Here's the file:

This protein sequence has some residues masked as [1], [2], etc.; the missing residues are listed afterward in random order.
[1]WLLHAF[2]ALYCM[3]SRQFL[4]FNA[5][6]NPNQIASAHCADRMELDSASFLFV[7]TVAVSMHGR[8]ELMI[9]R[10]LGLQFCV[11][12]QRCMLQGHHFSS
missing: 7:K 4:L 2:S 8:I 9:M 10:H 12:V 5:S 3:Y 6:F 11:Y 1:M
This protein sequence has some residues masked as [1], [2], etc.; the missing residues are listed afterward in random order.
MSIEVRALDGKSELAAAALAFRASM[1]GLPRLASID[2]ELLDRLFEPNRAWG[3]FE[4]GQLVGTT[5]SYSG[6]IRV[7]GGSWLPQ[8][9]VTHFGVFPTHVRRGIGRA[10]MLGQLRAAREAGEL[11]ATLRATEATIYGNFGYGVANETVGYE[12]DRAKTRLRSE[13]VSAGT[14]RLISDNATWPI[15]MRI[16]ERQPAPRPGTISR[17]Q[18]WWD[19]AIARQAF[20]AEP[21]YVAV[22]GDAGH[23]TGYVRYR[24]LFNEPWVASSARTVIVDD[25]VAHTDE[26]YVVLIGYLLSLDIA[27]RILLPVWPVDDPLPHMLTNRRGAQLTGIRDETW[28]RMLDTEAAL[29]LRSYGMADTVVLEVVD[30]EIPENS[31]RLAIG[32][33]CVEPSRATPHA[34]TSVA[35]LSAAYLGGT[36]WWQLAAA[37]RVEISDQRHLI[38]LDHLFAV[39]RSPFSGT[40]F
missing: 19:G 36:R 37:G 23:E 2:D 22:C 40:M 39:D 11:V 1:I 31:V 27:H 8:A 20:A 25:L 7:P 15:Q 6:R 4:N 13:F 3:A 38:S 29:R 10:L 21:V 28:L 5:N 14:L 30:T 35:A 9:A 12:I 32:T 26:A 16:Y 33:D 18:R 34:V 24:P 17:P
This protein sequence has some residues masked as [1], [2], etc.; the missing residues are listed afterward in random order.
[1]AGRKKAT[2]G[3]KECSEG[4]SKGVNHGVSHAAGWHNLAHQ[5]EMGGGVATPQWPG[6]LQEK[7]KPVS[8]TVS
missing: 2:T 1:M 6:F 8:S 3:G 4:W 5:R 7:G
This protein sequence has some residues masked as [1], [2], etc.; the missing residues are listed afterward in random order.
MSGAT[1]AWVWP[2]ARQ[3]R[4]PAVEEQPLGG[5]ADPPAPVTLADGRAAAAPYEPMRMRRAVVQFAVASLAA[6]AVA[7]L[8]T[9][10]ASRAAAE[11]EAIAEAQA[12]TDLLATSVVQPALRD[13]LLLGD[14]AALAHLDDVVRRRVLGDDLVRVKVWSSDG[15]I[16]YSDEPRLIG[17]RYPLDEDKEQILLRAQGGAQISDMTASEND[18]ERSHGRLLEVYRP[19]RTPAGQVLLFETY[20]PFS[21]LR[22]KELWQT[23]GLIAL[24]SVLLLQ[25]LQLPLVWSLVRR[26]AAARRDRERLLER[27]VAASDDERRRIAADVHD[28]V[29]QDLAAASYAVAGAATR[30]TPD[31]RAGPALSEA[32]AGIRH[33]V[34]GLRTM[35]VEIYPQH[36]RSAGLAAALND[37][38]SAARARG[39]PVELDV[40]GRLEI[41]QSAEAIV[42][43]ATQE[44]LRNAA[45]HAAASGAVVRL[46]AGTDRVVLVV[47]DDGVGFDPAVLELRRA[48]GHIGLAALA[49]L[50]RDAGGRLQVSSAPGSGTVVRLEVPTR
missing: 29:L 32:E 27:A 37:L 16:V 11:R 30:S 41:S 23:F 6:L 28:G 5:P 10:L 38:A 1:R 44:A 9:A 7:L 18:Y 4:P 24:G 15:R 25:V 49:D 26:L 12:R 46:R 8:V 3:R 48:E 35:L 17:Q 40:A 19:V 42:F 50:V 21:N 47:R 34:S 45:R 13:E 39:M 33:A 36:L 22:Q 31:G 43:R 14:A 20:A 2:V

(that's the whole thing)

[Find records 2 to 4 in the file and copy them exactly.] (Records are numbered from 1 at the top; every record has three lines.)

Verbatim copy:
This protein sequence has some residues masked as [1], [2], etc.; the missing residues are listed afterward in random order.
MSIEVRALDGKSELAAAALAFRASM[1]GLPRLASID[2]ELLDRLFEPNRAWG[3]FE[4]GQLVGTT[5]SYSG[6]IRV[7]GGSWLPQ[8][9]VTHFGVFPTHVRRGIGRA[10]MLGQLRAAREAGEL[11]ATLRATEATIYGNFGYGVANETVGYE[12]DRAKTRLRSE[13]VSAGT[14]RLISDNATWPI[15]MRI[16]ERQPAPRPGTISR[17]Q[18]WWD[19]AIARQAF[20]AEP[21]YVAV[22]GDAGH[23]TGYVRYR[24]LFNEPWVASSARTVIVDD[25]VAHTDE[26]YVVLIGYLLSLDIA[27]RILLPVWPVDDPLPHMLTNRRGAQLTGIRDETW[28]RMLDTEAAL[29]LRSYGMADTVVLEVVD[30]EIPENS[31]RLAIG[32][33]CVEPSRATPHA[34]TSVA[35]LSAAYLGGT[36]WWQLAAA[37]RVEISDQRHLI[38]LDHLFAV[39]RSPFSGT[40]F
missing: 19:G 36:R 37:G 23:E 2:D 22:C 40:M 39:D 11:V 1:I 31:V 27:H 8:A 20:A 25:L 7:P 15:Q 6:R 4:N 13:F 3:A 38:S 29:R 10:L 21:V 28:L 5:N 14:L 30:T 35:A 9:A 12:I 32:T 26:A 16:Y 33:D 18:R 34:V 24:P 17:P
This protein sequence has some residues masked as [1], [2], etc.; the missing residues are listed afterward in random order.
[1]AGRKKAT[2]G[3]KECSEG[4]SKGVNHGVSHAAGWHNLAHQ[5]EMGGGVATPQWPG[6]LQEK[7]KPVS[8]TVS
missing: 2:T 1:M 6:F 8:S 3:G 4:W 5:R 7:G
This protein sequence has some residues masked as [1], [2], etc.; the missing residues are listed afterward in random order.
MSGAT[1]AWVWP[2]ARQ[3]R[4]PAVEEQPLGG[5]ADPPAPVTLADGRAAAAPYEPMRMRRAVVQFAVASLAA[6]AVA[7]L[8]T[9][10]ASRAAAE[11]EAIAEAQA[12]TDLLATSVVQPALRD[13]LLLGD[14]AALAHLDDVVRRRVLGDDLVRVKVWSSDG[15]I[16]YSDEPRLIG[17]RYPLDEDKEQILLRAQGGAQISDMTASEND[18]ERSHGRLLEVYRP[19]RTPAGQVLLFETY[20]PFS[21]LR[22]KELWQT[23]GLIAL[24]SVLLLQ[25]LQLPLVWSLVRR[26]AAARRDRERLLER[27]VAASDDERRRIAADVHD[28]V[29]QDLAAASYAVAGAATR[30]TPD[31]RAGPALSEA[32]AGIRH[33]V[34]GLRTM[35]VEIYPQH[36]RSAGLAAALND[37][38]SAARARG[39]PVELDV[40]GRLEI[41]QSAEAIV[42][43]ATQE[44]LRNAA[45]HAAASGAVVRL[46]AGTDRVVLVV[47]DDGVGFDPAVLELRRA[48]GHIGLAALA[49]L[50]RDAGGRLQVSSAPGSGTVVRLEVPTR
missing: 29:L 32:E 27:A 37:L 16:V 11:R 30:S 41:S 23:F 6:L 28:G 5:P 10:L 38:A 1:R 44:A 9:A 7:L 18:Y 4:P 24:G 15:R 25:V 49:D 26:L 12:R 46:R 8:V 3:R 48:E 35:L 17:Q 40:A 19:V 42:F 50:V 21:N 47:R 34:S 45:R 13:E 39:M 33:A 36:L 22:Q 31:G 43:R 14:A 20:A 2:V